Grab the Iguazu jungle train and take it to Estacion Garganta del Diablo. From here you can take the remarkable trail along the top of the waterfall, where the river still stretches out flowing towards its imminent decline, until you reach the Garganta del Diablo itself. The trail is a good 15 – 20 minute walk that cuts across the river giving you a deceptive sense of peace and tranquillity as tortoises sun themselves on the rocks and the water sweeps around luscious islets.
You could call this the peace before the storm since as you finally approach the end of the trail and can see the cloud of water vapour billowing just beyond the last railing, an extreme exhibition of the power of nature lies waiting. The roar of Iguazu Falls that greets you on arrival to the throat of the waterfall is cacophonic. It’s in the name; this thunderous gorge of foam and bubbles is where the largest wall of water exists in the falls. So much water plummets at one time from the enormous rim that leads round to the Brazilian side opposite that the water vapour created is enough to completely obscure the view of the river below.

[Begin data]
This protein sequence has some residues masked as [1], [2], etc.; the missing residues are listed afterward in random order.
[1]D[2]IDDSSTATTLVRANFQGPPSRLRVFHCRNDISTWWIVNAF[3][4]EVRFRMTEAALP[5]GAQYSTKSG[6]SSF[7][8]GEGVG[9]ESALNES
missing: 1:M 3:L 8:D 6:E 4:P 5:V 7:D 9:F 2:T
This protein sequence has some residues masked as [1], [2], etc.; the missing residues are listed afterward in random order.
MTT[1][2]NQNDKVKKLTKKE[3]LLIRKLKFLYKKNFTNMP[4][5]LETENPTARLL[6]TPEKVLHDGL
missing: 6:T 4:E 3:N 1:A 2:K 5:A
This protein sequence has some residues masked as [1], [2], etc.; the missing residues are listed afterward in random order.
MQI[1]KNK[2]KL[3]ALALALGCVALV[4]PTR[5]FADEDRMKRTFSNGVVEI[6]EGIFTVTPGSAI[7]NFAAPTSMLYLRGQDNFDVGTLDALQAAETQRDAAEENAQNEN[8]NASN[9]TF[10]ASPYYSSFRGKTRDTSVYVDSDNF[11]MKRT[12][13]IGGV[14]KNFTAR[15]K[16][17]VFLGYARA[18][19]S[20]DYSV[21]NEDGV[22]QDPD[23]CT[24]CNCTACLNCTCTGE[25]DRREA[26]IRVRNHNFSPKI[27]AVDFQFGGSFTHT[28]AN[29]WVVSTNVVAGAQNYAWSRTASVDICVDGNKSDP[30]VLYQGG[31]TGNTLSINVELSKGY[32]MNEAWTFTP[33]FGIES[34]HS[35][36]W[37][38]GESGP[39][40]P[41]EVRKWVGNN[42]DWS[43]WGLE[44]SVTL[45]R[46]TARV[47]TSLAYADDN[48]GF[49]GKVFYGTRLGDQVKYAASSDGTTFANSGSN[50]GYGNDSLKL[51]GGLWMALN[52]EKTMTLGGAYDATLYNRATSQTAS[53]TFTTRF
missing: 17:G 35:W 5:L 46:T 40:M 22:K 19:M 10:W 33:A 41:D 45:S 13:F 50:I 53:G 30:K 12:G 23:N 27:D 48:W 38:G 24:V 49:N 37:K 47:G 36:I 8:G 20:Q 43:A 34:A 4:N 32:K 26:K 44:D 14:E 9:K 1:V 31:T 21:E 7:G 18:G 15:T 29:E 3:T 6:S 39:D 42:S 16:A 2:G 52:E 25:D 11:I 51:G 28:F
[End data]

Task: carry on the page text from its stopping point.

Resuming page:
On a summer’s day there is a constant rainbow that arches itself through the mist and adds a colourful element to the already magical spectacle. Beyond the mist the river snakes out in front of you, a frothing mass with ferocious rapids that peter out as it disappears deeper into the jungle. The views are mesmerizing and it is easy to spend hours at this the highest looking point on the Iguazu map.